We have such a small backyard here in the town house section of the housing where we live so I can not really indulge in my passion for gardening outside. I have 3 planters for tomatoes, a small shed, a spot for our whirlygig clothesline and the rest of the yard is for the dogs to do their business. At our last house, when we had to turn the yard back to its original state before we left, I dug out so many plants and sold them for $2 a piece, making over $70 from my plant sale. That does not include the 10 rhubarb plants I gave away and the raspberry bush that did not get dug out or all the flower beds that I did not touch. At our current house, I had to ask our next door neighbours if I could plant flowers on the shared little patch of grass out front between our 2 houses. Sooooo, the lack of outdoor space means that our walls and windowsills and bookshelves are being filled up with plants. Mind you, some space will be freed up once the weather co-operates enough for the 4 geraniums I am wintering in the house can go outside.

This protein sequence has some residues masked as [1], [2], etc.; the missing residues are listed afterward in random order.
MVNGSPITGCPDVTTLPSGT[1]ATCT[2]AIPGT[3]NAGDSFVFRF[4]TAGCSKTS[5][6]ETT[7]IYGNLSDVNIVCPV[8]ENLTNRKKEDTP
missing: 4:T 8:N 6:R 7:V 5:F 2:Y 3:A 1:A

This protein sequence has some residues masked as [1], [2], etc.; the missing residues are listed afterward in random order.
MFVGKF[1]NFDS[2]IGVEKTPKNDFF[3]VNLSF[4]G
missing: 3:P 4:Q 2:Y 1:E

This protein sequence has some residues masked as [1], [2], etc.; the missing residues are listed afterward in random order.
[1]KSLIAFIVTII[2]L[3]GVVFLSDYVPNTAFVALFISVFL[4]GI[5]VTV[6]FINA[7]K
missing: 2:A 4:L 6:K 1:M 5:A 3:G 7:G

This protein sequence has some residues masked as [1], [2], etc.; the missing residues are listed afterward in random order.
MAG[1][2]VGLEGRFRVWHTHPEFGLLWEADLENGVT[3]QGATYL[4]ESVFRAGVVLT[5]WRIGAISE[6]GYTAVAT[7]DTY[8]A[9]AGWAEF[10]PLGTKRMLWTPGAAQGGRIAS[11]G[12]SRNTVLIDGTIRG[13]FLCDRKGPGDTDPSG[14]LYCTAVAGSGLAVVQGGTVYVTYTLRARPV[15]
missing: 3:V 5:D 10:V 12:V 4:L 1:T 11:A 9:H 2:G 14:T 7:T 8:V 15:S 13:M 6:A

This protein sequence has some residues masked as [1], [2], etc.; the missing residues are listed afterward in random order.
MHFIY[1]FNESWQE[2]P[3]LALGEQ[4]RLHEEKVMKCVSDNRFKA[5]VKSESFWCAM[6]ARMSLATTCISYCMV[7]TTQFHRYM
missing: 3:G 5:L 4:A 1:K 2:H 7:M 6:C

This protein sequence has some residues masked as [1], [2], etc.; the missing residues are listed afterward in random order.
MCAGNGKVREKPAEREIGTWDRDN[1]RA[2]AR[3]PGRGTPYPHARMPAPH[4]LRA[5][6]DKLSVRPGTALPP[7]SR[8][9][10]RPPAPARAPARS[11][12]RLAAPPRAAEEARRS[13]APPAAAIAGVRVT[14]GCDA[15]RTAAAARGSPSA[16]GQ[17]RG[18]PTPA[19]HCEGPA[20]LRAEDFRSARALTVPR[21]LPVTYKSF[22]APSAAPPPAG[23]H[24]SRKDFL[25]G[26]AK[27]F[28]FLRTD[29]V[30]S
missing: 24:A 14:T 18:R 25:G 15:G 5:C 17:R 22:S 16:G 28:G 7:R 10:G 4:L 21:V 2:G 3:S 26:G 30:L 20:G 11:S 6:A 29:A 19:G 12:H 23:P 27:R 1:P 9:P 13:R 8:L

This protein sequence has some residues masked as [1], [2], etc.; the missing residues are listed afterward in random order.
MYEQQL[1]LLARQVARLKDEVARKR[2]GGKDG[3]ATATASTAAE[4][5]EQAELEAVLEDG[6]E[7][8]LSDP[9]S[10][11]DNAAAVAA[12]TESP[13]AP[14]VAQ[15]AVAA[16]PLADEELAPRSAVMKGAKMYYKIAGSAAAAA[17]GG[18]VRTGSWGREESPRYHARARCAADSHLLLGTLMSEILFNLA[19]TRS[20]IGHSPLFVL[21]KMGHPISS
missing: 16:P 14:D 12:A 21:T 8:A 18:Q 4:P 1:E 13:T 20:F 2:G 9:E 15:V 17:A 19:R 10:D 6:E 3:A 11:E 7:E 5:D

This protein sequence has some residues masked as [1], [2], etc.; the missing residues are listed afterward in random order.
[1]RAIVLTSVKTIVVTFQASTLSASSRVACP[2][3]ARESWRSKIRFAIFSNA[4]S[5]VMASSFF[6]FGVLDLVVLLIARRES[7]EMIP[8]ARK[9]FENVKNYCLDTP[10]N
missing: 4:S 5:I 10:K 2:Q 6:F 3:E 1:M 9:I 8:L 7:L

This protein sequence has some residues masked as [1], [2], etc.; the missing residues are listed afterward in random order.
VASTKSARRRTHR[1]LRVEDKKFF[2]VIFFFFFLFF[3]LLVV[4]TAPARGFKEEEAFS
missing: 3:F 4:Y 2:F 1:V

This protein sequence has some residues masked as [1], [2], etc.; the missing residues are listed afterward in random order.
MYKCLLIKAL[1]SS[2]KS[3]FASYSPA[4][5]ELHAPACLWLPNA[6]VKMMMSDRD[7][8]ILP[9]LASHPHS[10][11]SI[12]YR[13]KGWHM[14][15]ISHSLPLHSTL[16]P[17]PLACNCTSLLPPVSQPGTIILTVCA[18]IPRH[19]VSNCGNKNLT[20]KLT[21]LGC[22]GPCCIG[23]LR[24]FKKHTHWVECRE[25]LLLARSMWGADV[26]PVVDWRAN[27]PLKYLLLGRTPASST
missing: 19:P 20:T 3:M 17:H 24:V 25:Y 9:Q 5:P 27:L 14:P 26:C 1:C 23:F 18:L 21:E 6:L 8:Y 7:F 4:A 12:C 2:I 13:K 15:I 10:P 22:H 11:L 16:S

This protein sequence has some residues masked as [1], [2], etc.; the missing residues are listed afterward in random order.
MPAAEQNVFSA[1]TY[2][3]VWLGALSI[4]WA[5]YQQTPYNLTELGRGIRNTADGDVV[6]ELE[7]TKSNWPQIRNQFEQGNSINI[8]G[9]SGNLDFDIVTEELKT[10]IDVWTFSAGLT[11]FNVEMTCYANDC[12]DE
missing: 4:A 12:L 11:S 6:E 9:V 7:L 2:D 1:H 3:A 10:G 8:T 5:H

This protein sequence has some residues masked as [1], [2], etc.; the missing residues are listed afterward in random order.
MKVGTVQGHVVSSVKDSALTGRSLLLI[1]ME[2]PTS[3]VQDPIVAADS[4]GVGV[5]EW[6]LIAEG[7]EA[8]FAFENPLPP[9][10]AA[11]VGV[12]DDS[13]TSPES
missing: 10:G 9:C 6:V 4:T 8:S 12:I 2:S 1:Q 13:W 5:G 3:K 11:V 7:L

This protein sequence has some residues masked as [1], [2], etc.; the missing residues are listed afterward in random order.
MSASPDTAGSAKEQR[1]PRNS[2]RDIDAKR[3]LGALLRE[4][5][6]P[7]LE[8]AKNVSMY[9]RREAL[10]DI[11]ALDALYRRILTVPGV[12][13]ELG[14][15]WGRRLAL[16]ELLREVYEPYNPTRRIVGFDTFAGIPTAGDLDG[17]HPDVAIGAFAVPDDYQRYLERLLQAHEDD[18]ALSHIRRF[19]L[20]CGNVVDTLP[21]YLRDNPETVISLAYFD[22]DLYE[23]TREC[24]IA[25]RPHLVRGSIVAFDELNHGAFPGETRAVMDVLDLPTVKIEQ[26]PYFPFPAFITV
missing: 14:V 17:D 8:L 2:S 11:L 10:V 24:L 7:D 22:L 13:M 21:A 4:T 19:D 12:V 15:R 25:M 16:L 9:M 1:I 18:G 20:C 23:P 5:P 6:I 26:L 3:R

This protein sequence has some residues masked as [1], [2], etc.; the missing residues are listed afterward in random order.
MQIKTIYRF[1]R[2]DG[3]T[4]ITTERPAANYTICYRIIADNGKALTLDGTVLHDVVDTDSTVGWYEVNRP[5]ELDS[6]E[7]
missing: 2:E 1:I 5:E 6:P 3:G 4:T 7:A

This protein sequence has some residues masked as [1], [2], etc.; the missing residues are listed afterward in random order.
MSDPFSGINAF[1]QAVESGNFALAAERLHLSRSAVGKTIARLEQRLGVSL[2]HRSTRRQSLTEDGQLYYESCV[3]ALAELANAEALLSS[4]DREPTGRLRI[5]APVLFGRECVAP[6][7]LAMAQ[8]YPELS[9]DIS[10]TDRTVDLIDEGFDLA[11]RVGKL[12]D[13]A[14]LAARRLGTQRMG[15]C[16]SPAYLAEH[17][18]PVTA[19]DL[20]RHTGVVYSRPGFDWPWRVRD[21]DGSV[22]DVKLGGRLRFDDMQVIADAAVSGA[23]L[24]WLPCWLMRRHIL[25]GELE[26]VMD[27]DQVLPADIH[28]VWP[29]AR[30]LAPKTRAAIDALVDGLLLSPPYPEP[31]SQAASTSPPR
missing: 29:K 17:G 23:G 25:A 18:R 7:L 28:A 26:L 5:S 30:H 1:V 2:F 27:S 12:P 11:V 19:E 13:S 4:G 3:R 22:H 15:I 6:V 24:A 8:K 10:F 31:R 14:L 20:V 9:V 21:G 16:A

Happy stitching and Happy Spring (is coming)!!

Thursday, 3 March 2022

March 3, 2022

What to do about overwhelming news coverage when it is so devastating and can have some big consequences so very close to home? So many families are waiting to hear what will happen as our government puts so many troops on standby while increasing support for Ukraine. The war is just one more layer of stress on top of all the other stressors that have been pressing in on me and other Canadians. I feel for the people of Ukraine because I can not imagine taking up arms or making Molotov cocktails in preparation to defend my family and home. 

I am not usually a thoughts and prayers kind of person, preferring action over the metaphysical action of putting good wishes out into the Universe to make things better. I am considering making a donation of medical supplies to be sent to Ukraine if I can find an organization here in my area. This design was offered up in one of the many stitching groups that I follow and there was a suggestion of stitching as meditation. A short meditation immediately came to mind as I looked over the design so I say it to myself every few stitches.

For those they have lost
For those they will lose
For those who will survive and thrive

Thursday, 17 February 2022

February 17, 2022

Here's an updated photo of my stitching in the past few days while I watch all kinds of madness unfold in my country.

Here is my table as I attempted to fold origami roses yesterday. Progress was slow as this piece of paper resisted being folded.